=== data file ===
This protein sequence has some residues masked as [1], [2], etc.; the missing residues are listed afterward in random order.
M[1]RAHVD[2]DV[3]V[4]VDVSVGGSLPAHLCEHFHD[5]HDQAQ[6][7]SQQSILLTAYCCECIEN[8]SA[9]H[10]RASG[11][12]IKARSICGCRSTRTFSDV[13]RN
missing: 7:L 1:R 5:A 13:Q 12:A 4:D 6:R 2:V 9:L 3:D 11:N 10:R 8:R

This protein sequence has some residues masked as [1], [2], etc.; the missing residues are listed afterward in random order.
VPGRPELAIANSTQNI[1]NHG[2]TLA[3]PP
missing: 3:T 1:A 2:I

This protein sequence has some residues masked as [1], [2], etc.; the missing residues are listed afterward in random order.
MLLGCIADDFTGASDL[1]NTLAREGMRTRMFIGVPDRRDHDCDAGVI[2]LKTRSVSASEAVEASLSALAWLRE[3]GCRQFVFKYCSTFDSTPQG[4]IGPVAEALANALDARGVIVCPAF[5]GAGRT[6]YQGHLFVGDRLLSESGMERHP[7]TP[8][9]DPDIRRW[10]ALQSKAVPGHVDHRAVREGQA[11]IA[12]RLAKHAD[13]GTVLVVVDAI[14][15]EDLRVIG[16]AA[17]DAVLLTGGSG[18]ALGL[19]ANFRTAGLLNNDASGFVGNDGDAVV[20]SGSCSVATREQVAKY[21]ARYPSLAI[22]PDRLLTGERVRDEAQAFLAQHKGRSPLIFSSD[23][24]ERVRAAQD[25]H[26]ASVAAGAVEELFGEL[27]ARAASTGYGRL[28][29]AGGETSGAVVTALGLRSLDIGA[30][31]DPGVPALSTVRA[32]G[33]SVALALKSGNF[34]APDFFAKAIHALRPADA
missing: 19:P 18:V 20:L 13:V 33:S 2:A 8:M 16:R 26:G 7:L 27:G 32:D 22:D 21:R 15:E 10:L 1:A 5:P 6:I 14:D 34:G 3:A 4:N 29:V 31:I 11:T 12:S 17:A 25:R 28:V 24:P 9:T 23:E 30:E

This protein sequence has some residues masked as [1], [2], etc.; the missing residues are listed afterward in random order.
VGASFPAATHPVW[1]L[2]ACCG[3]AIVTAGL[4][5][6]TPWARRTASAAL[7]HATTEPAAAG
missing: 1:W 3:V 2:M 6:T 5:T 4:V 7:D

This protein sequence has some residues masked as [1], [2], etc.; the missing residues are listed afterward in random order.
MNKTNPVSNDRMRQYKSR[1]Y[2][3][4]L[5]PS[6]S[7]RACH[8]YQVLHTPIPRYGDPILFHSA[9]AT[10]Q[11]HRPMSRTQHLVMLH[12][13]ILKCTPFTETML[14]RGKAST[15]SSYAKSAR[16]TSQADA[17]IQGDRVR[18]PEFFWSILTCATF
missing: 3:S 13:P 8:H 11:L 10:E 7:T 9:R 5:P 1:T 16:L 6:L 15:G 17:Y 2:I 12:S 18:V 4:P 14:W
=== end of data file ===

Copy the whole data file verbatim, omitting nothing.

This protein sequence has some residues masked as [1], [2], etc.; the missing residues are listed afterward in random order.
M[1]RAHVD[2]DV[3]V[4]VDVSVGGSLPAHLCEHFHD[5]HDQAQ[6][7]SQQSILLTAYCCECIEN[8]SA[9]H[10]RASG[11][12]IKARSICGCRSTRTFSDV[13]RN
missing: 7:L 1:R 5:A 13:Q 12:A 4:D 6:R 2:V 9:L 3:D 11:N 10:R 8:R

This protein sequence has some residues masked as [1], [2], etc.; the missing residues are listed afterward in random order.
VPGRPELAIANSTQNI[1]NHG[2]TLA[3]PP
missing: 3:T 1:A 2:I

This protein sequence has some residues masked as [1], [2], etc.; the missing residues are listed afterward in random order.
MLLGCIADDFTGASDL[1]NTLAREGMRTRMFIGVPDRRDHDCDAGVI[2]LKTRSVSASEAVEASLSALAWLRE[3]GCRQFVFKYCSTFDSTPQG[4]IGPVAEALANALDARGVIVCPAF[5]GAGRT[6]YQGHLFVGDRLLSESGMERHP[7]TP[8][9]DPDIRRW[10]ALQSKAVPGHVDHRAVREGQA[11]IA[12]RLAKHAD[13]GTVLVVVDAI[14][15]EDLRVIG[16]AA[17]DAVLLTGGSG[18]ALGL[19]ANFRTAGLLNNDASGFVGNDGDAVV[20]SGSCSVATREQVAKY[21]ARYPSLAI[22]PDRLLTGERVRDEAQAFLAQHKGRSPLIFSSD[23][24]ERVRAAQD[25]H[26]ASVAAGAVEELFGEL[27]ARAASTGYGRL[28][29]AGGETSGAVVTALGLRSLDIGA[30][31]DPGVPALSTVRA[32]G[33]SVALALKSGNF[34]APDFFAKAIHALRPADA
missing: 19:P 18:V 20:L 13:V 33:S 2:A 8:M 16:R 26:G 7:L 27:G 32:D 22:D 21:R 15:E 10:L 1:A 5:P 6:I 14:D 34:G 3:A 4:N 29:V 31:I 11:T 12:S 17:A 25:R 28:V 24:P 9:T 23:E 30:E

This protein sequence has some residues masked as [1], [2], etc.; the missing residues are listed afterward in random order.
VGASFPAATHPVW[1]L[2]ACCG[3]AIVTAGL[4][5][6]TPWARRTASAAL[7]HATTEPAAAG
missing: 1:W 3:V 2:M 6:T 5:T 4:V 7:D

This protein sequence has some residues masked as [1], [2], etc.; the missing residues are listed afterward in random order.
MNKTNPVSNDRMRQYKSR[1]Y[2][3][4]L[5]PS[6]S[7]RACH[8]YQVLHTPIPRYGDPILFHSA[9]AT[10]Q[11]HRPMSRTQHLVMLH[12][13]ILKCTPFTETML[14]RGKAST[15]SSYAKSAR[16]TSQADA[17]IQGDRVR[18]PEFFWSILTCATF
missing: 3:S 13:P 8:H 11:L 10:E 7:T 9:R 5:P 1:T 16:L 6:L 15:G 17:Y 2:I 12:S 18:V 4:P 14:W